By Lookout Staff
April 27, 2015 -- They're powerful, completely silent and powered by a pollution-free energy source Santa Monica has in abundance, City officials say.
“They're here now, and they're great,” Santa Monica Emergency Services Administrator Paul Weinberg said of the two portable solar-powered emergency light towers the City took possession of this week.
A four-city partnership with West Hollywood, Culver City and Beverly Hills resulted in a $200,000 federal Department of Homeland Security grant in 2013 to purchase eight of the portable towers. Each city got two of the lights, which will create a shared-response system for the area in the event of a large-scale localized disaster, Weinberg said.
“If it's something localized, we can share, bring them in from the other cities,” he said.
Since 2003 when a car plowed through the Farmer's Market and most recently the multiple-shootings near Santa Monica College in July 2013, City Police and Fire first-responders have needed “emergency lighting that can be transported to multiple sites in a short amount of time,” a City staff report said in February when the City Council approved a contract with provider Solar Services Inc. of Corona.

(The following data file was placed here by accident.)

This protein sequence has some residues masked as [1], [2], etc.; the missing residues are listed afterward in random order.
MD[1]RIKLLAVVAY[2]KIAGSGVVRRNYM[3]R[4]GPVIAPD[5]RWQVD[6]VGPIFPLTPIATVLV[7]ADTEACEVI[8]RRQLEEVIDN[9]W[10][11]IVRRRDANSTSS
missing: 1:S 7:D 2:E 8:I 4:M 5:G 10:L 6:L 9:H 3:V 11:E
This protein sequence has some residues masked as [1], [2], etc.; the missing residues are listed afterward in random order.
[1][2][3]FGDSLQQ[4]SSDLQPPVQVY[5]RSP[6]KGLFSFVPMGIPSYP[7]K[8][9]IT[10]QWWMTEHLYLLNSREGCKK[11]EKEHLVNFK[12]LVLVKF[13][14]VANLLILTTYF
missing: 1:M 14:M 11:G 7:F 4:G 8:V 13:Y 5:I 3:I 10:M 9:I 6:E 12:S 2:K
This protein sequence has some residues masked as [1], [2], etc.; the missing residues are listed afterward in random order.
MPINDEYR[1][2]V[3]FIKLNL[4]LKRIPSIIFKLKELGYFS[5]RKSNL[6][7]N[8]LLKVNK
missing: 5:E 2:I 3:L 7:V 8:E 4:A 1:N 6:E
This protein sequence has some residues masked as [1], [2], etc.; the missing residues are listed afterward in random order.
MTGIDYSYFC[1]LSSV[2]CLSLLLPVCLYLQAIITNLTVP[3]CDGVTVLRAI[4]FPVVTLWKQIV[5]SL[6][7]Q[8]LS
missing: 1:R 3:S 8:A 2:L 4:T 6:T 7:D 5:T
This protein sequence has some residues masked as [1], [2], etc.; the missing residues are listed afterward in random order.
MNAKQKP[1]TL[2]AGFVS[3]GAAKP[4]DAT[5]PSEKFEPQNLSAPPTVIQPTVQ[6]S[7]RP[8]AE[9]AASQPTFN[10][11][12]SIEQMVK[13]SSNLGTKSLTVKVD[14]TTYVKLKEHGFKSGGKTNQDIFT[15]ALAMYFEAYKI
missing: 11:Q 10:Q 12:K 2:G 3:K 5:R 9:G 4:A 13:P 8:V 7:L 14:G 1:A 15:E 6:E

Detectives and other official investigators also will be able to use the towers to light up crime scenes and to recover evidence in natural and man-made accidents and disasters, Weinberg said. Search-and-rescue personnel might use them for night-time rescues following a big earthquake, he added.
The sun -- or a standard plug when it's too cloudy -- will provide enough clean power to keep the towers lighted for up to 12 hours, and the system is “absolutely silent,” said Weinberg.
“When you use a regular portable light it has to be connected to a generator, usually a diesel generator, so obviously you're using diesel fuel, and the engines are very loud. These are literally silent.”
Residents can get a first public view of the new solar light towers at the Santa Monica Festival, Saturday, May 9, at Clover Park at Ocean Park Boulevard and 25th Street, from 11 a.m. to 6 p.m., said Weinberg.